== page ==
Gulick Park Receives $2.5 Million, Rounding Out Budget For Revamp
A nearly five-year-old effort to revitalize a neglected public space on the Lower East Side is receiving a big boost. State Assembly Speaker Sheldon Silver announced today that $2.5 million has been awarded to Luther Gulick Park for its restoration. The new funding comes from the state Department of Transportation.
Community activists formed an organization known as the Friends of Gulick Park several years ago. They have held numerous community-building activities, including tree and flower plantings, in the park, which is located alongside the Williamsburg Bridge at Willett Street. Most important, the group successfully raised $3 million from several sources, including the New York City Council and the Manhattan Borough President’s office. After several neighborhood visioning sessions, the Parks Department came up with a rehabilitation plan, a drawing of which you can see below.
Originally, the Parks Department planned to build the project in phases, since only about half of the total $6 million necessary for the revamp had been raised. The new money means the entire job can be completed at once. A news release from Silver’s office states that the grant will help “pay for the construction of pathways, sidewalks, lighting, bicycle parking, greenery and landscape amenities in the park.” Silver said:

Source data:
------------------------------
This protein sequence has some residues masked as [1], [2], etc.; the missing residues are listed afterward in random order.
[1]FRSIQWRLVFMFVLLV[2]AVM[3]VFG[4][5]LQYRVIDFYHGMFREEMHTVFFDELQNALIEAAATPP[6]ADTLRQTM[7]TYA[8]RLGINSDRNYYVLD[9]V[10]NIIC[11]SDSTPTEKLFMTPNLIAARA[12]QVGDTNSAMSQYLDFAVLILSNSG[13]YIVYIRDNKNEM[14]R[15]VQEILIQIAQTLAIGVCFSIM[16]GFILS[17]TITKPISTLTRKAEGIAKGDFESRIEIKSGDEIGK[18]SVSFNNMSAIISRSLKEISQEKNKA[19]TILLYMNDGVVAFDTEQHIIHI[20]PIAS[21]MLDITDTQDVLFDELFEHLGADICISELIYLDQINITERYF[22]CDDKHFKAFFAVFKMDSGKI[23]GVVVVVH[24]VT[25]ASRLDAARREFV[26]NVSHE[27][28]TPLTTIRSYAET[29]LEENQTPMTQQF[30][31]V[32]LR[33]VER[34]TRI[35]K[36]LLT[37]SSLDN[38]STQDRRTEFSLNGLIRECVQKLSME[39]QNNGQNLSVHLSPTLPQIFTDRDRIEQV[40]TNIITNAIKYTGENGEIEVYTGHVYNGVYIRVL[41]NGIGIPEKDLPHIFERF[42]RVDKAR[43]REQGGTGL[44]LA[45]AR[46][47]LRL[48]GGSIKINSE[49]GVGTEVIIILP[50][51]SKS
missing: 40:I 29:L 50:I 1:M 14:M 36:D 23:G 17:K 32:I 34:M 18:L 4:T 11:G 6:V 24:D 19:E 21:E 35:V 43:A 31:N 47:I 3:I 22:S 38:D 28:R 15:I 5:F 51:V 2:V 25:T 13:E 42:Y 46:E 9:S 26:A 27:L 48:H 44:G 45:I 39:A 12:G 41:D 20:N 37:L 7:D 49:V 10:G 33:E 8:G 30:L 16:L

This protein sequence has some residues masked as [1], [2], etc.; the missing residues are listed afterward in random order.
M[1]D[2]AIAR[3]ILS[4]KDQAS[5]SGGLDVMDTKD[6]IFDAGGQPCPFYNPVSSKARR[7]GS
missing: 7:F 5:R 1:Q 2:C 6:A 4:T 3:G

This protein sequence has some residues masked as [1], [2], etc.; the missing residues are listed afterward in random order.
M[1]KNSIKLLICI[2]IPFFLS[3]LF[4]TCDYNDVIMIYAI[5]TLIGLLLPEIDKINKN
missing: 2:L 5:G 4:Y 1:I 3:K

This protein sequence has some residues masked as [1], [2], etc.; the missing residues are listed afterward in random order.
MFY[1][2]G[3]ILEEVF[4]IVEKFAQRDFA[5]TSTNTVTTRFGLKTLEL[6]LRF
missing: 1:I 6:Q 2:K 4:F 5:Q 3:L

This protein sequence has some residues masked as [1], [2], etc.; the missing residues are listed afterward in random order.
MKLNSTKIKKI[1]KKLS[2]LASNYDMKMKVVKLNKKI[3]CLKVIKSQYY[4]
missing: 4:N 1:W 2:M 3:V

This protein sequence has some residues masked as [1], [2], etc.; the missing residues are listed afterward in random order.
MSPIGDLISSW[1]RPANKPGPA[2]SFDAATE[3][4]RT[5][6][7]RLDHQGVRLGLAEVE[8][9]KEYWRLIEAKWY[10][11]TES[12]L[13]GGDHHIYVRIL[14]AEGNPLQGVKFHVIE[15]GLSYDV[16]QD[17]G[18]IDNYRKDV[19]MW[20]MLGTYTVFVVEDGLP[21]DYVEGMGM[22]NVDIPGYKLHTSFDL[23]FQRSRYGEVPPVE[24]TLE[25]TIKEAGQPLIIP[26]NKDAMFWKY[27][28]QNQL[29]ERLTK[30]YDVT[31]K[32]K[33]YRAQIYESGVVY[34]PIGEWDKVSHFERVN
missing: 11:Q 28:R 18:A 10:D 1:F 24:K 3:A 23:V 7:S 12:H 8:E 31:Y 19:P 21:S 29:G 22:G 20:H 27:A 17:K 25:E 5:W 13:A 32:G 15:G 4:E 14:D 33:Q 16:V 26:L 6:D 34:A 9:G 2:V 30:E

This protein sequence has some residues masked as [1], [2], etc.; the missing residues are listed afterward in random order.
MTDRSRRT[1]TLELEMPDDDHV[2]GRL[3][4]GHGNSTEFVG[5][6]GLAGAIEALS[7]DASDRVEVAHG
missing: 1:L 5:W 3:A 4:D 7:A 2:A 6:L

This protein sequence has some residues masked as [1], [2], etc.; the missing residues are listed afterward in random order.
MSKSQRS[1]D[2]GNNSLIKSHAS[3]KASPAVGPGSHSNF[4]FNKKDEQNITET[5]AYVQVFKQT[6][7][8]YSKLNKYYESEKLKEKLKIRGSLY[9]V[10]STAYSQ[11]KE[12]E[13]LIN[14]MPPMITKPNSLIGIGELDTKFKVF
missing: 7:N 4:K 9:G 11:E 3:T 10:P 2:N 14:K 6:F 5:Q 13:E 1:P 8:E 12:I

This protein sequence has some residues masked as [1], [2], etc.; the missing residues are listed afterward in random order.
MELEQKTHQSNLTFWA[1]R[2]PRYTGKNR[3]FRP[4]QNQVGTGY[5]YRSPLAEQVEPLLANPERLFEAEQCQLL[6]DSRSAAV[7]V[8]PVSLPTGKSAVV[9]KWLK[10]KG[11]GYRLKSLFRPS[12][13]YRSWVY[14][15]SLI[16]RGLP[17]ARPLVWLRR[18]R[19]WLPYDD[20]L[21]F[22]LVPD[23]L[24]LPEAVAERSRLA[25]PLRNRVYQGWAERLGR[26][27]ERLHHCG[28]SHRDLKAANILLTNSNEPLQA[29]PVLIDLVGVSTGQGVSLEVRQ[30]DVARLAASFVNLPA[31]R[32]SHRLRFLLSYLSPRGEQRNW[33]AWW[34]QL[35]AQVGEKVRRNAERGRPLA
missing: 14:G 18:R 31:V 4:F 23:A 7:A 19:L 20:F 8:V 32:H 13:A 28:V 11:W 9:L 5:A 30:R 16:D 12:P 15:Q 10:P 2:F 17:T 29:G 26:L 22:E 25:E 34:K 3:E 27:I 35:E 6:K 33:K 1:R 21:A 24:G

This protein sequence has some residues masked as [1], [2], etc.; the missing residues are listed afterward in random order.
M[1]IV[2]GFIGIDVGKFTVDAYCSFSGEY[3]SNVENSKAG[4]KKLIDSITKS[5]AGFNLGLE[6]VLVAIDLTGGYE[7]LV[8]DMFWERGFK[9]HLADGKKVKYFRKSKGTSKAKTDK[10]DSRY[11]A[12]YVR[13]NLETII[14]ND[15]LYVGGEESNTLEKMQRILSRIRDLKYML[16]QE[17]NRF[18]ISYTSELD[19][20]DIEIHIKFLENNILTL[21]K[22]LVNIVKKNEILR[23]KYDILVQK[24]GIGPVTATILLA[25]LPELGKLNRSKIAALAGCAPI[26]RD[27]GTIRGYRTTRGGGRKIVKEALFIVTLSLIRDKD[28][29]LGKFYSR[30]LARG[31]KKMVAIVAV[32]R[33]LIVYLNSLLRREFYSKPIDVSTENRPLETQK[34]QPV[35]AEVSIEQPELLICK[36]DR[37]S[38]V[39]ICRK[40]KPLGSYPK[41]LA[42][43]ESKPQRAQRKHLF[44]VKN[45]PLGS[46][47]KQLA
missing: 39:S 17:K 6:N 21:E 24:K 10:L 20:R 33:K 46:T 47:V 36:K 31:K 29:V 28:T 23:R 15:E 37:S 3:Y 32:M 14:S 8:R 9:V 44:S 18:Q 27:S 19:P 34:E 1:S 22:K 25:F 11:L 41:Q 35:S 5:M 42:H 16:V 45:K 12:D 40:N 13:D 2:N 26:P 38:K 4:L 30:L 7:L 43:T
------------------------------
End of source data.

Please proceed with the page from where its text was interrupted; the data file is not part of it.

I am thrilled that we are able to make these vital improvements to Gulick Park, a treasured part of our Lower East Side community… In a neighborhood that has long suffered from a lack of open space, Gulick Park serves an enormous need for our children and all of our residents on both sides of Delancey Street. I remember playing basketball there as a boy, back when it was called Sheriff Street Park. It makes me so proud to be able to create a vibrant new park there today.
Dave Bolotsky, founder of the Friends of Gulick Park thanked Speaker Silver “for his leadership and perseverance” in obtaining the state funding. He also thanked all of the volunteers who have given so much time to the effort during the past five years, as well as City Council member Margaret Chin, who has championed the park during several City Council budget cycles. Bolotsky also expressed his gratitude to former Manhattan Borough President Scott Stringer and State Senator Daniel Squadron, who awarded grants to the park.
There’s no firm start date for the project. It will probably be at least a year before a shovel is in the ground. The Parks Department still must find around $500,000 to round out the budget, but all parties are optimistic that will happen.